Amy bloomed into a beauty by the time she was thirteen. At the same time, her moods became even more extreme. The only thing that helped was marijuana, and she was soon smoking it every day. She didn’t have much money, but she soon learned that if she let a guy feel her up a bit, he would be more than willing to buy her some weed. One guy wasn’t content with that, however, and he demanded she go all the way before he would give her the marijuana. She refused. She had only been with one guy, and she never wanted to have sex again. Unfortunately, the guy she was with refused to take no for an answer and forced her. After he was done, he threw the marijuana at her and warned her not to tell anyone before he dumped here a mile from her home. She staggered her way home and immediately ran into the shower. She stayed in it, shivering, until she had to get out.
She didn’t mention the rape to her parents. Her father would have beaten her within an inch of her life if he knew what she’d been doing. Amy tried to shove the episode to the back of her mind and forget about it, but she couldn’t. It triggered a severe depressive episode, and she swallowed a bottle of aspirin in an attempt to end her life. However, her stomach protested, and she ended up throwing them back up into the toilet. Mrs. Robertson found Amy hugging the toilet bowl and wordlessly helped her clean up the mess. She must not have told her husband because Senator Robertson didn’t act any differently around Amy—meaning, unless he was lecturing her about something or the other, he ignored her.
Amy threw in the towel after that night. Since she was damaged goods, she reasoned that she might as well just fuck every boy in sight. She kept up her grades to avoid dissension at home, but she spent most of her spare time high. In her senior year, Amy had the scare of her life; she got pregnant. She didn’t know what the fuck she was going to do about it. There was no way she could tell her parents—they would kill her. Or, they would force her to have the baby and give it up for adoption. Amy knew with dead certainty that she did not want to have this baby. She went to her friend, Sheila, who had knowledge in this matter. Sheila directed her to a doctor who wouldn’t press Amy on parental notification, and Amy quietly took care of the problem. She quit doing marijuana and stopped sleeping around. She graduated from high school with honors and then attended Wheaton College per her father’s orders. She went on to obtain her MA in education and dutifully became a teacher, also as her father wanted. She was a terrible teacher, but her father didn’t care about that.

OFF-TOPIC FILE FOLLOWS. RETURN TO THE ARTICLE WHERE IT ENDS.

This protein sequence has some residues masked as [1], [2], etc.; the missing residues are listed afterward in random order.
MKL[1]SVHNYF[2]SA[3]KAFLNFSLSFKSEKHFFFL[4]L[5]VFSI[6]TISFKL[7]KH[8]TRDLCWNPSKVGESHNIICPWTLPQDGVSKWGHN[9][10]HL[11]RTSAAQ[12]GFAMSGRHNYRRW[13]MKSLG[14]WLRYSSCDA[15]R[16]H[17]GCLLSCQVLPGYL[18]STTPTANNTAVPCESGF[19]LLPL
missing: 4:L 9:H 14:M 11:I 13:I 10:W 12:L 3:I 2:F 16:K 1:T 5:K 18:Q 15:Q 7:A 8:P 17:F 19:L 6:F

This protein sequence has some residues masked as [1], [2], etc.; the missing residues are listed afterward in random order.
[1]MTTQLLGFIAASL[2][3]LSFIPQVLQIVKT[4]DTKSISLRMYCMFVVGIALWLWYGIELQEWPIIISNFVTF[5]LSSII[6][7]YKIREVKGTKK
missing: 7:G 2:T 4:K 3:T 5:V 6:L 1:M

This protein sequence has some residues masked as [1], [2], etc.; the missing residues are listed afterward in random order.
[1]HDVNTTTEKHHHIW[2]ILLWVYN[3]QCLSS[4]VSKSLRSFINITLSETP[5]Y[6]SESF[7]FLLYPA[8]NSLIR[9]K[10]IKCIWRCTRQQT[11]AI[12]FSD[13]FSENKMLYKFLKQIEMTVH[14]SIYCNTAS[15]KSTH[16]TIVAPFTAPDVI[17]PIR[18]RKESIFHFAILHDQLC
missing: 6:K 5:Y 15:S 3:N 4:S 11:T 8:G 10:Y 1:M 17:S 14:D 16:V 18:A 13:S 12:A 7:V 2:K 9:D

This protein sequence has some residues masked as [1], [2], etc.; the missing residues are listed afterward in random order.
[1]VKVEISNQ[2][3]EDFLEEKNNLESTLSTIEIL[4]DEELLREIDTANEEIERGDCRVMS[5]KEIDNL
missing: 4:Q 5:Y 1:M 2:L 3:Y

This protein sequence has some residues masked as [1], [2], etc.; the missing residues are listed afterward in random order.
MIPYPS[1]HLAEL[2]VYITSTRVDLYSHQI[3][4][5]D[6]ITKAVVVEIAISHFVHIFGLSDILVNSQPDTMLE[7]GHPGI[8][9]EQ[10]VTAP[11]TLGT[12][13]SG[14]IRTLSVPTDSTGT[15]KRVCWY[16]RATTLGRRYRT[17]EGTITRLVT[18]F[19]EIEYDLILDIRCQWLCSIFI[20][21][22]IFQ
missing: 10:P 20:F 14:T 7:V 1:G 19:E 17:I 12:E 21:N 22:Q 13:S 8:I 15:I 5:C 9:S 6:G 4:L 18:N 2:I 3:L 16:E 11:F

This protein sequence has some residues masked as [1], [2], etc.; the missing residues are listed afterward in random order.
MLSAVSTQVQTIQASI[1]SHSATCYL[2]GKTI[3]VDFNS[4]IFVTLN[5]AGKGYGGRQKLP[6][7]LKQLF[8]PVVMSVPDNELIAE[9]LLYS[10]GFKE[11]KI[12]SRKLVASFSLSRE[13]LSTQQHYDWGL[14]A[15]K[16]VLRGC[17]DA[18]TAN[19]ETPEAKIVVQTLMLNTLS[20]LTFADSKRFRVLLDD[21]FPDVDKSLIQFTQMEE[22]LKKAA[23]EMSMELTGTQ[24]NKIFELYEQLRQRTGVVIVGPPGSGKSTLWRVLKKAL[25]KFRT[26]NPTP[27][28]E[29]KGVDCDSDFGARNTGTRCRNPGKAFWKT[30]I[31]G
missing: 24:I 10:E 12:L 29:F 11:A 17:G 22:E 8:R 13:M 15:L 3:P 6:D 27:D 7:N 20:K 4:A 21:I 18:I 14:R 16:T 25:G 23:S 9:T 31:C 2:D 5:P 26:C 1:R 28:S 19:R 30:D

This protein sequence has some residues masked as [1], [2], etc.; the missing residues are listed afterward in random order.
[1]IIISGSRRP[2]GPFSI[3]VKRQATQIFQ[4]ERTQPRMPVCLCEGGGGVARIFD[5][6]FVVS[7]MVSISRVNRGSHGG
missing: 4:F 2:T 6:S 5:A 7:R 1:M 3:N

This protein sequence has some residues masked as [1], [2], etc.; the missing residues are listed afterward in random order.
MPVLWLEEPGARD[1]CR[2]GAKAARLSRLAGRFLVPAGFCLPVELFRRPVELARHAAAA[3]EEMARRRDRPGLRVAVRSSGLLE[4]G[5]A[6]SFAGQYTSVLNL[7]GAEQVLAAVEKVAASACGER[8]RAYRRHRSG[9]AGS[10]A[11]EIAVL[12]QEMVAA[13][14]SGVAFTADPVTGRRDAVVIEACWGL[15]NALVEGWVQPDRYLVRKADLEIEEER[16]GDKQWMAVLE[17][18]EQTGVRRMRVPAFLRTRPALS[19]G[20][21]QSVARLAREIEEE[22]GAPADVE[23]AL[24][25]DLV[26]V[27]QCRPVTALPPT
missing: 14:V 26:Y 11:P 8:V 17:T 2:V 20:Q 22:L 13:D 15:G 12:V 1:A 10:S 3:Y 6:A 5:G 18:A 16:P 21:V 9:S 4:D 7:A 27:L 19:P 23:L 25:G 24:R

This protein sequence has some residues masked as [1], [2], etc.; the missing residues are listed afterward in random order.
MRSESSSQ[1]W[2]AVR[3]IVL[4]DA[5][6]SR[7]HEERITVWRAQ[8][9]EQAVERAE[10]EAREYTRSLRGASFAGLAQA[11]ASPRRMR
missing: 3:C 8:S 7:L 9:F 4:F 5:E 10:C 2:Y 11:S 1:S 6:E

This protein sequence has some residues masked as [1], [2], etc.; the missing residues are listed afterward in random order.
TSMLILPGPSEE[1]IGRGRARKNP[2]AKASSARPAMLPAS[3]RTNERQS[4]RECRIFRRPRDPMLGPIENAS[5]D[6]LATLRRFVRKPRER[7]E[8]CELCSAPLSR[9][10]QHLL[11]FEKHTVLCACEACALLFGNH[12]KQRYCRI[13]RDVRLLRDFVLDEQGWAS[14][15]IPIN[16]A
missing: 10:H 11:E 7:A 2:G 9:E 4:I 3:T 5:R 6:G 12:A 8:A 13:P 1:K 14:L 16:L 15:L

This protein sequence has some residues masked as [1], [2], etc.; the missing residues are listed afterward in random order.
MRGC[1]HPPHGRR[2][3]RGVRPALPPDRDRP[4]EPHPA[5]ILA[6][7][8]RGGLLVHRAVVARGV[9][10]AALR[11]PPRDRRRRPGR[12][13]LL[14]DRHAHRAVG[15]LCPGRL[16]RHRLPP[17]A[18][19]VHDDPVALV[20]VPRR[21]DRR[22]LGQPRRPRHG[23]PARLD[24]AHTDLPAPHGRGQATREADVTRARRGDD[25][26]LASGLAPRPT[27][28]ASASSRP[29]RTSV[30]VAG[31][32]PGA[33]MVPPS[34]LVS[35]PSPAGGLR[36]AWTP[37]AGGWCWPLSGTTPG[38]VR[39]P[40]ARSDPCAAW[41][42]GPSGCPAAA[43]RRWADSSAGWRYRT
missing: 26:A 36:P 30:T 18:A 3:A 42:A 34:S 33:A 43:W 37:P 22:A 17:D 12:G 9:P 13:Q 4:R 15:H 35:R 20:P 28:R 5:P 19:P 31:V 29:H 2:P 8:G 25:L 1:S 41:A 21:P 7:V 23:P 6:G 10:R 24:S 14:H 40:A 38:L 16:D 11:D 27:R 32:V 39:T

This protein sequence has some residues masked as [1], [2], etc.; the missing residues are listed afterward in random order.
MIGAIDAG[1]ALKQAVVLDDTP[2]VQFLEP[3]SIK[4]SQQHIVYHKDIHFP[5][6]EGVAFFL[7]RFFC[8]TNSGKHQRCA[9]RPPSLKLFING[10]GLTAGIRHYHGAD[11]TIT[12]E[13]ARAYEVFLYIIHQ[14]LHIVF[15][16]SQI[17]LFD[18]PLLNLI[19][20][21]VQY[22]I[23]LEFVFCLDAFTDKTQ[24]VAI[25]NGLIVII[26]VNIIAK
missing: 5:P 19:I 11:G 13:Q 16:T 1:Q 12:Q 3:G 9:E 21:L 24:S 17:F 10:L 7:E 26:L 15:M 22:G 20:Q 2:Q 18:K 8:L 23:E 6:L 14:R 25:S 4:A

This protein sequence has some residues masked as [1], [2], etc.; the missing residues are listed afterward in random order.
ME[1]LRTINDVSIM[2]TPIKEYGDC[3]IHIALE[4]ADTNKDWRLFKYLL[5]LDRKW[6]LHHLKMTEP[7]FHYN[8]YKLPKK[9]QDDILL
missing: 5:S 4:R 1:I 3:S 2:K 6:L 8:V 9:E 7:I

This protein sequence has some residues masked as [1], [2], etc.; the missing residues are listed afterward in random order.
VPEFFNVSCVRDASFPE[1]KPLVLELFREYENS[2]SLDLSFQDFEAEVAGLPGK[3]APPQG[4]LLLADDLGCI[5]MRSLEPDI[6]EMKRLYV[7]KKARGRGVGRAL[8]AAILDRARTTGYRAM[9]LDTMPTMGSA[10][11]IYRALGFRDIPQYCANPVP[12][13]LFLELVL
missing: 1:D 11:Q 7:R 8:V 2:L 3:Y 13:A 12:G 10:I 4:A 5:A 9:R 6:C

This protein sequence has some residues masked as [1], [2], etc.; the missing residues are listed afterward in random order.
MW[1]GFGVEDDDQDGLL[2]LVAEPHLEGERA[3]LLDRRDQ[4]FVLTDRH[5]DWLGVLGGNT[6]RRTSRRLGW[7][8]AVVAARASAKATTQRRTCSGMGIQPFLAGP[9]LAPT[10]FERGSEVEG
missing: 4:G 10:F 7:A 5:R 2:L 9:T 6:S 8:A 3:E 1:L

Amy was sober for five years when she fell into an extremely black depressive episode. She tried to fight it using conventional methods like taking a walk and talking to friends, but it threatened to overwhelm her. As she went about her daily life, she began to notice all the ways she could kill herself. Driving off the road on the highway. Closing the garage door with the car still running and falling asleep. Slitting her wrists. Jumping off the Van Buren Street Bridge. Buying a gun and shooting herself. She became obsessed with suicide to the point where she couldn’t sleep. Finally, in an act of desperation, she scored some weed and toked up for the first time in five years. Immediately, her mind relaxed, and she was able to stop thinking about killing herself. She went to the bars that night and picked up a stranger and fucked him all night long, thus establishing a pattern that she had yet to break.
“Is there anything else you’d like to tell me?” Freddy asked, his voice remote. He had to stuff down his emotions because it wasn’t pretty when he got angry.
“I can’t help myself,” Amy said in a small voice. “It’s how I keep myself alive.” Amy tentatively touched the back of Freddy’s hand, and he jerked away as if he had been burned.
“You could see a shrink,” Freddy said harshly, standing up from the couch. He couldn’t bear to look at Amy, not when he was in such turmoil. “There are other ways of coping, you know.”
“I can’t. My father doesn’t approve of psychiatry.” Amy stood up, too, and walked over to Freddy. She stood behind him and placed her arms around his waist. Though he stiffened in her embrace, he didn’t pull away. “Freddy, I love you. I need you. I don’t want to lose you. Please. Don’t be mad.”
“Don’t be mad?” Freddy turned so he was facing Amy. His anger melted a little when he saw the beseeching look in her eyes. “Amy, I love you, too, but you need help. Real help. More help than I can give you.”
“I’ll see a psychiatrist if that will make you feel better,” Amy said quickly, pressing a kiss against Freddy’s cheek. “This is the first time I haven’t left a guy in the first week. You’re special, Freddy. I can feel it here.” Amy grabbed Freddy’s hand and pressed it to her heart. He softened a little more, but kept his voice hard.
“I want you to see a psychiatrist because it’ll make you feel better—not me.” Freddy took Amy’s hand in his and kissed the back of it. “You don’t have to be this way, Amy. You really don’t.”